As Lafayette, Louisiana, puts muni broadband to a vote, a spate of stories appears: Lafayette has had a very public, very malicious debate going over whether the city should build its own fiber infrastructure. One incumbent threatened to pull call-center jobs. BellSouth has been fighting tooth and nail against the proposal. There's a good overview at News.com. A broader piece appears in PC World, covering the range of projects and positions on the issue. And USA Today weighs in, as well.
Another voice in the Lafayette debate is our old friend The Heartland Institute which released another one-sided report that cherrypicks numbers from what they say is a comparable network built by the same consultants working with Lafayette. I'm waiting for the refutation of this latest analysis. In the past, Heartland and others have taken a 100-percent contrary position, which can never be described as reasonable, and used outdated and mischaracterized details of most municipal broadband networks to show how they, without exception, fail financially. Heartland doesn't disclose its funding.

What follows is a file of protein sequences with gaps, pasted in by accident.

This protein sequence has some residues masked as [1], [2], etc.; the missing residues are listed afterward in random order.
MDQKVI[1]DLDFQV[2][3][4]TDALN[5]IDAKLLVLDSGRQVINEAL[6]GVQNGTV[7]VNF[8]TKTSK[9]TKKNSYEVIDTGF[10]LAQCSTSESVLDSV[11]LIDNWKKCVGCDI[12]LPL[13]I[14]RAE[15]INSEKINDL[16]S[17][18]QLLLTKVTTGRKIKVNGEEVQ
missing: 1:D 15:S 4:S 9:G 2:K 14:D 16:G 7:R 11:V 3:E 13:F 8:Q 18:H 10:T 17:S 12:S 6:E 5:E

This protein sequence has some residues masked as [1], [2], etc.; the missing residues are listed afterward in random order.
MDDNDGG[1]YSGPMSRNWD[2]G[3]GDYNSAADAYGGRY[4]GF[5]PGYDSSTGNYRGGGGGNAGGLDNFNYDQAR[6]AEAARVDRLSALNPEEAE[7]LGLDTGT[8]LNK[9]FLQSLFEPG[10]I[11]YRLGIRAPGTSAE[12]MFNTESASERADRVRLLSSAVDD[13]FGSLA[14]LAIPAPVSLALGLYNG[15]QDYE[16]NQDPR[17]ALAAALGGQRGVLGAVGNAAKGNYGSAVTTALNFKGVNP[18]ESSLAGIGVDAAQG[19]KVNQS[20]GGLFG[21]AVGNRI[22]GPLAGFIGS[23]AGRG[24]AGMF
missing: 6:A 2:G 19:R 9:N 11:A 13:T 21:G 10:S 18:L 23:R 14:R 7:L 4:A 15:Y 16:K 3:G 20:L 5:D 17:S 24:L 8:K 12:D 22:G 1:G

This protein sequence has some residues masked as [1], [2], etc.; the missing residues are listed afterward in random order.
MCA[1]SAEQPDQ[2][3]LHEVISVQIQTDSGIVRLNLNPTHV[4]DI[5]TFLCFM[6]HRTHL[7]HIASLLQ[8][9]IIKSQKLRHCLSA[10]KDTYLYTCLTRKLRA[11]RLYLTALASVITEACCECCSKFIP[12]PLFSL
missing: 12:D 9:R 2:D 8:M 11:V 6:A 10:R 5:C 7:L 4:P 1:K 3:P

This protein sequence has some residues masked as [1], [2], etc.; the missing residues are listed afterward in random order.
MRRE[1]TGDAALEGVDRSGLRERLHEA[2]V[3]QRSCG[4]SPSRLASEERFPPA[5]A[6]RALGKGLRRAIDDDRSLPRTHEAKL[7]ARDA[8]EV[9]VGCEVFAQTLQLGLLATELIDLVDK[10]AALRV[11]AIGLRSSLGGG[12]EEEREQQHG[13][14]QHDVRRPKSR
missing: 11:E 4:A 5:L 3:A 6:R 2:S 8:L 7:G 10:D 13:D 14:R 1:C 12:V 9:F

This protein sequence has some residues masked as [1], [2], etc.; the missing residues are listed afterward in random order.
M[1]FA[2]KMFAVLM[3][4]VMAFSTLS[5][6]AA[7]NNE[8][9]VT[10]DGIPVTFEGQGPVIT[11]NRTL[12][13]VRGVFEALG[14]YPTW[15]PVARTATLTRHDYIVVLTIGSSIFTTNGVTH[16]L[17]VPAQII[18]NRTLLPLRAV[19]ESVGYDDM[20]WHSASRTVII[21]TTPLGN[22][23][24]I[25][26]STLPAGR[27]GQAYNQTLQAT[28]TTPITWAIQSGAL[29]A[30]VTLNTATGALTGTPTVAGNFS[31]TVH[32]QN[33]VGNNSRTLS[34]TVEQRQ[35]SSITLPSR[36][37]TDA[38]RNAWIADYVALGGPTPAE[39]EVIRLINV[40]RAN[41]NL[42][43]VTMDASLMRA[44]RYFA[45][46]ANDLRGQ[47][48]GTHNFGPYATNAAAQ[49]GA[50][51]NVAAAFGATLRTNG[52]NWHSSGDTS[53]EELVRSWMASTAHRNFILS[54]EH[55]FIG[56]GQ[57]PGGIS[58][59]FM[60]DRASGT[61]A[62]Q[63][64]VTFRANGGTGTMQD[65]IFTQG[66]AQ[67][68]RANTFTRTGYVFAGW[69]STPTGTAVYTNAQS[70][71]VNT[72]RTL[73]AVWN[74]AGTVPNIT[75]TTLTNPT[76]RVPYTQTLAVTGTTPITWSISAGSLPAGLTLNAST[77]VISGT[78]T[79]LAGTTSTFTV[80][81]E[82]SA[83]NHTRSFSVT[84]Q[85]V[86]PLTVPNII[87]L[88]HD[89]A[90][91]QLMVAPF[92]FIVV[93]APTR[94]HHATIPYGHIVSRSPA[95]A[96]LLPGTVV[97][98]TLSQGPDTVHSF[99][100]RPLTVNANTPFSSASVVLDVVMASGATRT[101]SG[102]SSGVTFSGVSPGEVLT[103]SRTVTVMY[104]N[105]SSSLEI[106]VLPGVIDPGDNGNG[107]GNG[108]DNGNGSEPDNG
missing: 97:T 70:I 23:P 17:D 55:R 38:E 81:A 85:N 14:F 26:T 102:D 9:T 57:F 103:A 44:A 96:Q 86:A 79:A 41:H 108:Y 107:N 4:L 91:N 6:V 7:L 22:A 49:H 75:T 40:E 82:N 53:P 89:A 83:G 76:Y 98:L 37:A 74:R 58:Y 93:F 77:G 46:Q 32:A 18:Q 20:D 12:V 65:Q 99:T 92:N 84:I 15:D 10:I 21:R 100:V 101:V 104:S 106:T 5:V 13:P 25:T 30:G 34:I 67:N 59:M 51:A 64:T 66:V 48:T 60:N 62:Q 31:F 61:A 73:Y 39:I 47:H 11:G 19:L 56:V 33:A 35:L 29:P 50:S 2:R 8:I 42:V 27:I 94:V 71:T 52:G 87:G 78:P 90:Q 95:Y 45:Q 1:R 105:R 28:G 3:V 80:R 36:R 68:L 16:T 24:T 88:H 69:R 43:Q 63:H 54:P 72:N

Meanwhile, in Marin County, Calif., you can see some of the back story as to why some cities are concerned about a loss of control over who offers what. The county and the 10 cities and towns that a collective board represent collect $2 million a year from Comcast for franchise fees, which ostensibly cover using public rights of way. SBC wants to compete by laying fiber and offering television services over broadband, but the telecom authority wants it to come under franchise rules to preserve that revenue. SBC argues it's not a TV service in the same way as Comcast.